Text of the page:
The Whisky Robber

Viszkis was one of the most famous bank robbers in Hungary. He drunk whiskey before every robbing. This is his story.Viszkis was one of the most famous bank robbers in Hungary. He drunk whiskey before every robbing. This is his story.
This is an accomplished crime/action movie, fast-paced and fluid, elegantly shot and often funny, with a charismatic hero, rich period detail, and a lightly satirical view of the post-communist transition in Hungary.
Los Angeles-born filmmaker of Hungarian descent Nimród Antal became an international star with his 2003 hit Kontroll [+] and went on to make several Hollywood films with varying degrees of success. He is now back with his first Hungarian film after 14 years, The Whiskey Bandit [+], which has just world-premiered as a Special Screening at the Warsaw Film Festival.
The movie is an adaptation of the real-life story of Attila Ambrus, a “gentleman criminal” often compared in Hungary to Sándor Rózsa, the country’s version of Robin Hood. Antal starts the film with a stylishly staged robbery that the moustachioed, Ray Ban- and leather jacket-clad hero pulls off in a bank. Then we go back to his childhood, and we soon realise that Attila (first-timer Bence Szalay), or the titular Whiskey Bandit, has been arrested and is now telling his life story to the detective (Zoltán Schneider, also seen this year in On Body and Soul [+]) who has been hunting him for decades.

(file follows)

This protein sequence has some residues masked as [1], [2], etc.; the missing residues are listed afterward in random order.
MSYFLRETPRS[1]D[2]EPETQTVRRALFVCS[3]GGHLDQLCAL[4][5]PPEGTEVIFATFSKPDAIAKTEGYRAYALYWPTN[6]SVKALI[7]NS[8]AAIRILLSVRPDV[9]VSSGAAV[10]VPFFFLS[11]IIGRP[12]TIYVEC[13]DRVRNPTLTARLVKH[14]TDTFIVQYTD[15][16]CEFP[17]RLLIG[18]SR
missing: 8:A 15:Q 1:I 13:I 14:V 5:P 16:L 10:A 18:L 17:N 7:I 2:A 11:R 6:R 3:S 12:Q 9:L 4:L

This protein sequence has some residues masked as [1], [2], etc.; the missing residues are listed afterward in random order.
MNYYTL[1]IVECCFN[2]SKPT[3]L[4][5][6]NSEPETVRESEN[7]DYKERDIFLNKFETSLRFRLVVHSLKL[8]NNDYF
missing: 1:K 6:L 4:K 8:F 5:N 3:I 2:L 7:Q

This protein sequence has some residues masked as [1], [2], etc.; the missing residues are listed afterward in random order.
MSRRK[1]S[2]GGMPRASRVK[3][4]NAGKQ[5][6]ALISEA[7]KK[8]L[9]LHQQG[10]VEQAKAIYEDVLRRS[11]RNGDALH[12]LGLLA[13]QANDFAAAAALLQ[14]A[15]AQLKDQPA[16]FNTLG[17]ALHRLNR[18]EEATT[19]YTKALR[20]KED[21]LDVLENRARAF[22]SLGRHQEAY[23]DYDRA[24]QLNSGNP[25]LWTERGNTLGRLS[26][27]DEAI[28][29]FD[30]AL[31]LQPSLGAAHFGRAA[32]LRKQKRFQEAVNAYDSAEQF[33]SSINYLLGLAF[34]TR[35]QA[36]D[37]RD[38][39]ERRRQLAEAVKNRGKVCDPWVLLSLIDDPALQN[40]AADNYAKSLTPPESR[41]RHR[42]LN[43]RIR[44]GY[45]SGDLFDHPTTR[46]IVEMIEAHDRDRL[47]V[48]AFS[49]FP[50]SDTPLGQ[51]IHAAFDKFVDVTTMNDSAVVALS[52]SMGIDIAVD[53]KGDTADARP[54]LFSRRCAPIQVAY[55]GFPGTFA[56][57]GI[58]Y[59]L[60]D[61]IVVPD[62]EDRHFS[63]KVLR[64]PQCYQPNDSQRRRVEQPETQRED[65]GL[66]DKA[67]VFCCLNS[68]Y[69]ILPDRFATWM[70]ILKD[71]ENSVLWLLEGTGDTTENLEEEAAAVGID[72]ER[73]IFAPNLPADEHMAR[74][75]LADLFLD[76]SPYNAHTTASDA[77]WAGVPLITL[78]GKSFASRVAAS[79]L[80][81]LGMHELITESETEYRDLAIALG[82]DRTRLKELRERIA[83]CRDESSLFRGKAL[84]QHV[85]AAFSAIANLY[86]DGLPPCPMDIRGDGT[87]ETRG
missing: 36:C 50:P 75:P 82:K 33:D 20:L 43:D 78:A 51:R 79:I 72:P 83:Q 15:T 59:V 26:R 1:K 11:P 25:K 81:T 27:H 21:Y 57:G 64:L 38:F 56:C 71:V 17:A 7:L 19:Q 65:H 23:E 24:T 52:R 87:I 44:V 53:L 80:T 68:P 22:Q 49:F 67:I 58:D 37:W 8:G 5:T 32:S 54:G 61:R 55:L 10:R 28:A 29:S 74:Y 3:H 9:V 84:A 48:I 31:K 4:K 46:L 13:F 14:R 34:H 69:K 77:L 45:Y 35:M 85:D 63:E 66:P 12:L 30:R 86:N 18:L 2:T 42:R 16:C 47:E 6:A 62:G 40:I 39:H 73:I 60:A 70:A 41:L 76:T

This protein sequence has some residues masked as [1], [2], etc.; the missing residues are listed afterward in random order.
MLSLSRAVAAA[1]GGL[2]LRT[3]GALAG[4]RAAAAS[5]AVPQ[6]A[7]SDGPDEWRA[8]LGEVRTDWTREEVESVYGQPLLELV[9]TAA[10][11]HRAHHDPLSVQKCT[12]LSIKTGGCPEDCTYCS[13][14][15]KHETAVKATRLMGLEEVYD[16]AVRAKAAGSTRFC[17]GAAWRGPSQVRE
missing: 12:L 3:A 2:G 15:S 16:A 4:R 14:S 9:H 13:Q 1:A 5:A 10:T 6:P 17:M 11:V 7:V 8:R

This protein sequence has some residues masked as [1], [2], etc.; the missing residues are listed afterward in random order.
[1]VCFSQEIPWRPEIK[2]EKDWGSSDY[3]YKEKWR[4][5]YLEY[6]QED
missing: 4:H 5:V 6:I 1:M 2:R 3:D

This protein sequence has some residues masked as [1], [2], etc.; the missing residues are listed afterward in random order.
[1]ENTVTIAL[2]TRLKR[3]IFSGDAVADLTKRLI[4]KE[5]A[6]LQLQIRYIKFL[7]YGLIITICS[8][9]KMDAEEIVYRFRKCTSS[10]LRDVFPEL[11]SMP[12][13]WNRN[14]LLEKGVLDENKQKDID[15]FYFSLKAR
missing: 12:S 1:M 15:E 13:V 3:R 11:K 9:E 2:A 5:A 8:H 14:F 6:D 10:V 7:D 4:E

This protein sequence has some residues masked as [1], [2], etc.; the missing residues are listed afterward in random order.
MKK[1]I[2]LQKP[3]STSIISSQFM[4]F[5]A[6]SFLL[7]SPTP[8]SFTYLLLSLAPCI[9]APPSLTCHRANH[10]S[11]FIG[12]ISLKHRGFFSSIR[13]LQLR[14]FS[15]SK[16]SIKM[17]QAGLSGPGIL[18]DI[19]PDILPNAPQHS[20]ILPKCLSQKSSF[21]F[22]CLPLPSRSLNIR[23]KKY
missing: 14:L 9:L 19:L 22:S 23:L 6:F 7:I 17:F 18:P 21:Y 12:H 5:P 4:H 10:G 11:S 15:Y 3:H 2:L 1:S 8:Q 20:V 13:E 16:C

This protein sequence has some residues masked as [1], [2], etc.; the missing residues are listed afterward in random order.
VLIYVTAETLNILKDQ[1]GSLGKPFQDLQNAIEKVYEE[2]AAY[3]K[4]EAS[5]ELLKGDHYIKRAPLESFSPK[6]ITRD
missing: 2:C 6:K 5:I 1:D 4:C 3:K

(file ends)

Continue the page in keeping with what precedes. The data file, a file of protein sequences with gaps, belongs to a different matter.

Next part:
Attila grew up in Transylvania in the 1980s and escaped to Hungary illegally by riding underneath a freight train. We see how he becomes a goalie for a hockey team in Budapest and finds a girlfriend, Kata (Piroska Móga, from Strangled [+]), whose bourgeois father dismisses him as hopeless, without a job nor much chance of getting one. Trying to get a work permit, he goes to a corrupt government official in order to get him to pull some strings, but this does not work without “greasing the wheels”, as Antal’s screenplay puts it. So he turns to robbing banks, not once hurting anybody, and soon gains a reputation as a folk hero. The nickname comes from the smell of whiskey he leaves behind, as he always drinks before a heist – first simply to calm his nerves, but later, more to uphold his reputation.

Director of photography
Visual design
Production company

Best Editor Zoltán Kovács Best Sound Editor Gábor Balázs

„Coup de Coeur” Jury Prize
Young Jury Prize

Sponsored by
Anna & Martin Donlon

10/20/2018 10:00pm